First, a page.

Anyone who attended a Fourteen Hills release party during Hollie Hardy’s legendary term as the journal’s editor-in-chief knows she throws a dignified rager. The launch for her much-anticipated debut collection How to Take a Bullet and Other Survival Poems features readings by an all-star cast: Peter Bullen, Maisha Z. Johnson, Tomas Moniz, Alexandra Naughton, SB Stokes, William Taylor Jr., and Matthew Zapruder — all at the SF Motorcycle Club, with live music by Wreck This Place and pulled pork sandwiches by Smokin’ Oak Barbecue. Hardy’s book, which takes its titles and jumping off points from The Worst-Case Scenario Survival Handbook, “sees our age of self-help and DIY culture as an aesthetic vehicle for more ritualistic and artful re-makings of the self in language and hip codes,” says award-winning poet Major Jackson.More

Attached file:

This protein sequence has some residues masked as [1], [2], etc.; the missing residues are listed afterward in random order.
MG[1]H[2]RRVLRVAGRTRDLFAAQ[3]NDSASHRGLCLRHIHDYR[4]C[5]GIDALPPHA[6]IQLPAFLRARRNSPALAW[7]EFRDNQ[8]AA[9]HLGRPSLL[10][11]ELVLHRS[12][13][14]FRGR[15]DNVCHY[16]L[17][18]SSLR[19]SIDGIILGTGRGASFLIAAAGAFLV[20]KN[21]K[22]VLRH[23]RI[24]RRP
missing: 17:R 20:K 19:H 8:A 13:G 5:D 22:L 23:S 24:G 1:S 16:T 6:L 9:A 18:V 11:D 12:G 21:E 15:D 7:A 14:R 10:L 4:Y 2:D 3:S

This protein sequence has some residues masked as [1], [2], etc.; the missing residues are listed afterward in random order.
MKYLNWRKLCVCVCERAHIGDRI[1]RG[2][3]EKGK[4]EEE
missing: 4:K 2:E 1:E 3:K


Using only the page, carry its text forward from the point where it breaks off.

Traditionally, "summer music" associates the hottest season with bright, carefree, catchy pop and rock — a soundtrack fit for relaxing and partying. But what of songs for the less desirable elements of summer — relentlessly scorching afternoons, days when the AC isn't working properly, humid evenings that leave you listless and miserable? For that kind of summer music, throw on Rohnert Park, a 2010 record by Ceremony. Named after the Sonoma County city most of the hardcore punk five-piece grew up in, it's an album steeped in heat, anxiety, and anger. In its opener, vocalist Ross Farrar expresses his disgust for, among other things, condos, television, Black Flag, Catholics, atheists, fun, and hardcore itself. Rohnert also includes a wild Oi! track, a left turn into psychedelia, and a song about every activity — even sex — being mind-numbingly dull when done in (presumably) Rohnert Park. Ceremony has changed in the years since — 2012's Zoo, the act's most recent album, owes debts to goth rock, post-punk, and garage rock — but its crazed live performances benefit most from Rohnert Park's palette.More